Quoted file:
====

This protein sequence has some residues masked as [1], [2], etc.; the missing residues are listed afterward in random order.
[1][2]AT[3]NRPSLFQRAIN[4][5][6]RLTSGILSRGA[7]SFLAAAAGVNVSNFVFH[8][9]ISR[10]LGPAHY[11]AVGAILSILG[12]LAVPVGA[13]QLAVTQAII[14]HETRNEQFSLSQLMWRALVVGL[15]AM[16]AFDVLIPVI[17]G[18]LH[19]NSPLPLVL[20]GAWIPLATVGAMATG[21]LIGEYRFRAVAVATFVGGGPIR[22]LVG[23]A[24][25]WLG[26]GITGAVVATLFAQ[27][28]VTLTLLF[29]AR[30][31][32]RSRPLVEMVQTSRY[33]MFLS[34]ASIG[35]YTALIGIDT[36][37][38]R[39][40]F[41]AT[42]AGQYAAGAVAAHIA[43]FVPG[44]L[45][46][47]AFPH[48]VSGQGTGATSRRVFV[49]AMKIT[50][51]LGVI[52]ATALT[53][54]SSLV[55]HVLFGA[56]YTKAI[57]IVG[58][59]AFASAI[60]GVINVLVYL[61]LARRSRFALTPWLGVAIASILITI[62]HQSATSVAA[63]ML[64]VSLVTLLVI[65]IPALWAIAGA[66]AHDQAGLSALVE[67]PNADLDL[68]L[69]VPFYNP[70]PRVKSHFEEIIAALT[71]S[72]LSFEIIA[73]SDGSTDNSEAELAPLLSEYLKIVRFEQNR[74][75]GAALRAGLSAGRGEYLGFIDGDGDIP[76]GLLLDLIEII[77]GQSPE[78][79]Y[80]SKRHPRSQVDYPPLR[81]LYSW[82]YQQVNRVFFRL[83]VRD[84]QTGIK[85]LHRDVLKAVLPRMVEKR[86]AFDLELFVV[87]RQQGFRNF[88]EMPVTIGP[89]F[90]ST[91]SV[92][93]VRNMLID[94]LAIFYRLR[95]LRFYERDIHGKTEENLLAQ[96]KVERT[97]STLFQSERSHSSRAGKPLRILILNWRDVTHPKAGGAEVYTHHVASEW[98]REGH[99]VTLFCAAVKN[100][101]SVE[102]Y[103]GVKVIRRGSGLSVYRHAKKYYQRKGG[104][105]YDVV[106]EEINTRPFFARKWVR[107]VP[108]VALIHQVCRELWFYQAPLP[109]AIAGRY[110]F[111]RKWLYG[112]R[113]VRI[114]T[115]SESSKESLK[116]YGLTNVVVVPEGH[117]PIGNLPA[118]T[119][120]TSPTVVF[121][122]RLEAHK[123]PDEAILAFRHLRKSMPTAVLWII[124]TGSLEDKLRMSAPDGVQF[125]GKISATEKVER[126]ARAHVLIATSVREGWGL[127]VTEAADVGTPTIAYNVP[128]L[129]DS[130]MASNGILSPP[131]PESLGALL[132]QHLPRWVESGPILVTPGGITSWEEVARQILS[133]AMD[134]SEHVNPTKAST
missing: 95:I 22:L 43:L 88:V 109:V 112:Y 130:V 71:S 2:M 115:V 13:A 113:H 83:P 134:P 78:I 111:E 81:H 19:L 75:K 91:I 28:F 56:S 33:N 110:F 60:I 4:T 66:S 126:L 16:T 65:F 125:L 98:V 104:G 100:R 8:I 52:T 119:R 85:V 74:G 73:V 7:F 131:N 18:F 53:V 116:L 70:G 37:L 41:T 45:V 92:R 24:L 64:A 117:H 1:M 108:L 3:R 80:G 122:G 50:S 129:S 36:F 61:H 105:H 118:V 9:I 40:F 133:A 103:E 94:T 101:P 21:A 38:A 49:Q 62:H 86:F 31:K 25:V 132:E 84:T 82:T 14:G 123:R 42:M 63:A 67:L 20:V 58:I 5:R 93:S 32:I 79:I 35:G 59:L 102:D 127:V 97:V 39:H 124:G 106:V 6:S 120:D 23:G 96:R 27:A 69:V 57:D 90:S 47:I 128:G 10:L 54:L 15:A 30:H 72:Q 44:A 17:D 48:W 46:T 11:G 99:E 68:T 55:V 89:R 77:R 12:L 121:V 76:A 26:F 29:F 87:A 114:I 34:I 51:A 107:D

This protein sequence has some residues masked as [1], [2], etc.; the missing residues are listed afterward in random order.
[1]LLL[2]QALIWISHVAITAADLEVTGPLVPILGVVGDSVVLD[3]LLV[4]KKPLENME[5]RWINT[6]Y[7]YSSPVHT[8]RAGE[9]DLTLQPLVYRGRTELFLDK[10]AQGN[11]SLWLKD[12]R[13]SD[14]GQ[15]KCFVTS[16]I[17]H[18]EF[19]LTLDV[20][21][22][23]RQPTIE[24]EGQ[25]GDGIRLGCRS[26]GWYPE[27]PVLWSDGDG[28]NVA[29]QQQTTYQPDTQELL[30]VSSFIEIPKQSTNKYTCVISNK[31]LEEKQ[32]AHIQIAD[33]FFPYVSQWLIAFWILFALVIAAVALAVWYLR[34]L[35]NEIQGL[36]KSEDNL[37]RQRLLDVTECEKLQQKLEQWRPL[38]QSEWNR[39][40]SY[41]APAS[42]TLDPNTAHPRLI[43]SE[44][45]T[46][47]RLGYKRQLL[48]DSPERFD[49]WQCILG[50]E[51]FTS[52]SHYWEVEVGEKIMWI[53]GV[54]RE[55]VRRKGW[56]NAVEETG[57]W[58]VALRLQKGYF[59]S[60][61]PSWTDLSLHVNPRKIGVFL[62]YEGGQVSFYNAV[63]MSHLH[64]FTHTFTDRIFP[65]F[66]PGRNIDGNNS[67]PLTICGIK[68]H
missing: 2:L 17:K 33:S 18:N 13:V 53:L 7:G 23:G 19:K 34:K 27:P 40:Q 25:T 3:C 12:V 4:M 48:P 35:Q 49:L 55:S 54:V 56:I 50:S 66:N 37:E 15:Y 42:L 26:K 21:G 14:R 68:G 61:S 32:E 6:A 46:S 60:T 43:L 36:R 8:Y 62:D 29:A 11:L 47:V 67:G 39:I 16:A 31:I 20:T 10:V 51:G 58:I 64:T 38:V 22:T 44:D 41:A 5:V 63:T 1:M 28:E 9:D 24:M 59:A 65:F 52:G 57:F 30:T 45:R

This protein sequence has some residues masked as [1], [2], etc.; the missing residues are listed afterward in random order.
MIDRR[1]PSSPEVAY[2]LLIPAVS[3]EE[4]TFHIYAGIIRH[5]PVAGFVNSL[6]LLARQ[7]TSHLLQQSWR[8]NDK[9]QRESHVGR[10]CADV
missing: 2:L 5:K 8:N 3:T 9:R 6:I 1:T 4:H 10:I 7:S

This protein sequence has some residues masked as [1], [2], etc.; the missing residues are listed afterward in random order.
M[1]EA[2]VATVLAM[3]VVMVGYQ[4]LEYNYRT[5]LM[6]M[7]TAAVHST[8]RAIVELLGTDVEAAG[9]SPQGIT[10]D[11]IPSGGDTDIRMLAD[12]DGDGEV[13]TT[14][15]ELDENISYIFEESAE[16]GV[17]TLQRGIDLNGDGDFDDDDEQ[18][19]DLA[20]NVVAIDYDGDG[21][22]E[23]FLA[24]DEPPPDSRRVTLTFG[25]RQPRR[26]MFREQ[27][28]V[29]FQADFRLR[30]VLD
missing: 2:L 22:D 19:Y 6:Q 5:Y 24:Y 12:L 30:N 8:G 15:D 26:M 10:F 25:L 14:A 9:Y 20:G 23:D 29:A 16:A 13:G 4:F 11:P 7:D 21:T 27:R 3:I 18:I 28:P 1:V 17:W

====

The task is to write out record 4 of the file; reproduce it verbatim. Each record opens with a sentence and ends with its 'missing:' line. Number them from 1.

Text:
This protein sequence has some residues masked as [1], [2], etc.; the missing residues are listed afterward in random order.
M[1]EA[2]VATVLAM[3]VVMVGYQ[4]LEYNYRT[5]LM[6]M[7]TAAVHST[8]RAIVELLGTDVEAAG[9]SPQGIT[10]D[11]IPSGGDTDIRMLAD[12]DGDGEV[13]TT[14][15]ELDENISYIFEESAE[16]GV[17]TLQRGIDLNGDGDFDDDDEQ[18][19]DLA[20]NVVAIDYDGDG[21][22]E[23]FLA[24]DEPPPDSRRVTLTFG[25]RQPRR[26]MFREQ[27][28]V[29]FQADFRLR[30]VLD
missing: 2:L 22:D 19:Y 6:Q 5:Y 24:Y 12:L 30:N 8:G 15:D 26:M 10:F 25:L 14:A 9:Y 20:G 23:D 29:A 16:A 13:G 4:F 11:P 7:D 21:T 27:R 3:I 18:I 28:P 1:V 17:W